Artificial Intelligence for battlefields and security


More and more often, almost every day, we learn that in some particular sector something new and innovative has been achieved using what is called "Artificial Intelligence" (IA), a discipline that is doctrinally included in computer science but which in reality is based on the convergence, as we shall see, of several other disciplines.

As a preliminary point, it should be emphasized that the AI ​​has produced a real one technological revolution which invests practically every sector of human activities, from the professional to the industrial, from the commercial to the recreational one. Currently, in fact, not only very expensive prototypes are produced, which will still require many years of studies and research to reach a possible use, but also equipment and devices are produced which, in a short time, could already be widely disseminated and thus become a common reality everyday for everyone, such as the so-called "living technology" or the "home automation". Without forgetting the fact that many objects already in common use (eg the mobile phone, not surprisingly called "smartphone"), have long been equipped with IA "units" within it.

Among the many sectors that already make extensive use of the IA, there is, fully, the "Robotics", now understood as a real Discipline in its own right but which makes use of the significant contribution of many other "disciplines" such as robotics engineering, electronics, automation, computer science, cybernetics, telematics and mechatronics.

A historical analysis of the phenomenon would be too long and dispersive but it can be reasonably affirmed that the first significant "Robotic-IA" application results occurred in the various aerospace and missile activities already in the 80 years. Leaving aside now, of course, all the numerous and diverse typologies of humanoids relegated for the moment to the world of Science Fiction (Automi, Robot, Cyborg and Replicanti), it is necessary to remember that a Robot (from "robota", Czech word meaning "work heavy ") is basically a machine (with any kind of features, including the human one) able to perform an automated task due to programming. However, if this robot is equipped with an advanced-level AI it may be able to perform its task in total decision-making autonomy without human intervention or control. Incidentally, in this context the concept of "autonomous" (as opposed to "radioguided", "remote controlled", "wire-guided", meaning "semi-autonomous" as the receiver of a form of "remote control") can have two different meanings, or depending on whether a given "equipment" is restricted / subject to a schedule or not. In fact, an autonomous device, however equipped with AI, is able to "continuously" acquire information from the external environment through its own "detecting organs" (its various sensors), to "compare" this information with its enormous baggage of internal data (the "big data"), of "processing" them, or of interpreting and evaluating them correctly, therefore of "thinking" independently (or of deciding) in an unplanned way and finally of "acting" accordingly modifying one's own actions , providing correct reactions to external stimuli on an ongoing basis and in "total decision-making autonomy". This capacity is recognized as a real "form of cognitive capacity" of the equipment itself, which is thus able to manage an external situation that is constantly changing thanks to the use of particular functional structures, such as neural networks, and structures particularly advanced logics.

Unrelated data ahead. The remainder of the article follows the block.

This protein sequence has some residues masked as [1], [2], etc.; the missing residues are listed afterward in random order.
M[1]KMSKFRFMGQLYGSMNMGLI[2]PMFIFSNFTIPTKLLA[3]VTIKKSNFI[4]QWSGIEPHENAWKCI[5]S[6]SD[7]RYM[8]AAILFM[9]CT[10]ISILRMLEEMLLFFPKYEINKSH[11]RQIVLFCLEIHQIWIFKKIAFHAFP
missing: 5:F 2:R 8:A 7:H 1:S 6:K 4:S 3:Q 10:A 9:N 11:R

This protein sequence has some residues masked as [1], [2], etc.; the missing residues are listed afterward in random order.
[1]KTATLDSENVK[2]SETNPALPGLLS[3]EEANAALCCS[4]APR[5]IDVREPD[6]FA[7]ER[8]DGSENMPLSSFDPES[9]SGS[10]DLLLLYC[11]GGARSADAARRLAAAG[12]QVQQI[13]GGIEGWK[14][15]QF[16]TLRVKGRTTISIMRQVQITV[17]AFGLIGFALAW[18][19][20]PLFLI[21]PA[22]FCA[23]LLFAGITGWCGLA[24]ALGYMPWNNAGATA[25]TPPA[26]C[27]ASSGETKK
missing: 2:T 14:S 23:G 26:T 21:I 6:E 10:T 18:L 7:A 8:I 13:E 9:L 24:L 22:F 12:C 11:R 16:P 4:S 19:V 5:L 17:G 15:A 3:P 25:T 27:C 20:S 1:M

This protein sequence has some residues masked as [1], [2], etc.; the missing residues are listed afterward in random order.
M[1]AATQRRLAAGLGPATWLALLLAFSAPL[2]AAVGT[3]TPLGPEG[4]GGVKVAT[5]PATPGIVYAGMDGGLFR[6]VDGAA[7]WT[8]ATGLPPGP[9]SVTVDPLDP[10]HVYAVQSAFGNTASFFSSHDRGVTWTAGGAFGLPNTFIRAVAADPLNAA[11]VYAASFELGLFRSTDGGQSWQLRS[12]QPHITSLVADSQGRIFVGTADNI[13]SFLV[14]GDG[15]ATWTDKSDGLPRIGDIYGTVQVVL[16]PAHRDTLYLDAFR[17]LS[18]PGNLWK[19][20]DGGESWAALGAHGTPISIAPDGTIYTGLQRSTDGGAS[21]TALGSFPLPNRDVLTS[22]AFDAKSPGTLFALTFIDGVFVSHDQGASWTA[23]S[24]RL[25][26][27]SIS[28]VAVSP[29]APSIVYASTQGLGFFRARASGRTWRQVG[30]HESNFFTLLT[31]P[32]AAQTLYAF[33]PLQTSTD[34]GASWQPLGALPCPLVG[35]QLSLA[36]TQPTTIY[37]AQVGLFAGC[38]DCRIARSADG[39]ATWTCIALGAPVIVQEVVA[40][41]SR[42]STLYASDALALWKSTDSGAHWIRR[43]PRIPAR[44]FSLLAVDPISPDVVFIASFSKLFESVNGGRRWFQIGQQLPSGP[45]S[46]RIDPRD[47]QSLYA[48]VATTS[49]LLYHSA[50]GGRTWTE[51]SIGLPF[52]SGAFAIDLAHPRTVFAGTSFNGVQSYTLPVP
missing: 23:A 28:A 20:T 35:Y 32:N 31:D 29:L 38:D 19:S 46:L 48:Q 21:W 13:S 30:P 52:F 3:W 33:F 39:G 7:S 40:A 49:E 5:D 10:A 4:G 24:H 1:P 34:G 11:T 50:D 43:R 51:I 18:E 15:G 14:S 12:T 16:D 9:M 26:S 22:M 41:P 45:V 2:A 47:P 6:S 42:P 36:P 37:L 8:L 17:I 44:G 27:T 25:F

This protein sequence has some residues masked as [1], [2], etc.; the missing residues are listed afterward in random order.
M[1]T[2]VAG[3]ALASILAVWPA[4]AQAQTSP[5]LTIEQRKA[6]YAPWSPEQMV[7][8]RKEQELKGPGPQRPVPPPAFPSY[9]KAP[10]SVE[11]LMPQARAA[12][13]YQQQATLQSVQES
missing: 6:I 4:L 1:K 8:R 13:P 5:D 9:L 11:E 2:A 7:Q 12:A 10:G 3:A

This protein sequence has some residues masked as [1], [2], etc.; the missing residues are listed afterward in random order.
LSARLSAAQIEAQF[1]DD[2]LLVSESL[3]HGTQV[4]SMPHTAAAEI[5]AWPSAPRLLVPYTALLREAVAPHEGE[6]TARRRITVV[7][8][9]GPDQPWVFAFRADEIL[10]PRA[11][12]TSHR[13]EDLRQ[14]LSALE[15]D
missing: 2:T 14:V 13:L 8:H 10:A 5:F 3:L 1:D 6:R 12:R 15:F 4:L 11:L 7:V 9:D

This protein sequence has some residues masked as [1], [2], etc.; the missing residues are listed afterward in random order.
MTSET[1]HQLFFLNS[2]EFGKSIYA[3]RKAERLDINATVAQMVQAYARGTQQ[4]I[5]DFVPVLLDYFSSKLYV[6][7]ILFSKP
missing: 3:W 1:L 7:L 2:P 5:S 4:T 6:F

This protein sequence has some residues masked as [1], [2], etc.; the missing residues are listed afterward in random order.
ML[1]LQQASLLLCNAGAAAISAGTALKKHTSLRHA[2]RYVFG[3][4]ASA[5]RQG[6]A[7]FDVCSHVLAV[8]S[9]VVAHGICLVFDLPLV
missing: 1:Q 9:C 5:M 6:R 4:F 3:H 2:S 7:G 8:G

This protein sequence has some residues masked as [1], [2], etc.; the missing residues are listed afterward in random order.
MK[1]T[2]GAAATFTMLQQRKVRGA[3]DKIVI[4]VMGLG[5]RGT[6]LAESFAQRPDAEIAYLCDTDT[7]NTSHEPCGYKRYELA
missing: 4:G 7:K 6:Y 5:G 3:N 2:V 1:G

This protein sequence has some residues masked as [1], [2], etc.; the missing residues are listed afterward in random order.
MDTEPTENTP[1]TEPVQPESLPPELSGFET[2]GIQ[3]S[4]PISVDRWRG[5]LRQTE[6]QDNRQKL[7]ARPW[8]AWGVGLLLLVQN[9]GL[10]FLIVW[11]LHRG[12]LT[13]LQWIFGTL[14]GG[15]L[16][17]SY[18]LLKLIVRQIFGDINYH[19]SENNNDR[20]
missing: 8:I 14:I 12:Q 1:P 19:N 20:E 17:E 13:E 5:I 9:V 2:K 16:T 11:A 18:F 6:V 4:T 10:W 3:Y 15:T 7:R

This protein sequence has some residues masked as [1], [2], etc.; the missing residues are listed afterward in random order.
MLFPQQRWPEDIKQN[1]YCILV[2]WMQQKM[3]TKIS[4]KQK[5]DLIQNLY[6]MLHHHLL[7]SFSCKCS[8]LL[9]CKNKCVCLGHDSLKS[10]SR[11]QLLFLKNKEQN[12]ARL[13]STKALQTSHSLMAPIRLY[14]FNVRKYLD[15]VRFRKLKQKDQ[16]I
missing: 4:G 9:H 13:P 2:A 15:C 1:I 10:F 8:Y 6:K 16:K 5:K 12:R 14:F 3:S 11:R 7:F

We have essentially gone from "non-intelligent machines" that act intelligently (because they are programmed) to "intelligent machines" that act intelligently and without (theoretically) any external interference. Over the last 20 years the IA has been the subject of a very fast technological progress that has allowed numerous applications in the most varied sectors of human activities thanks to the recent very high capacities acquired in the IT and cybernetic field: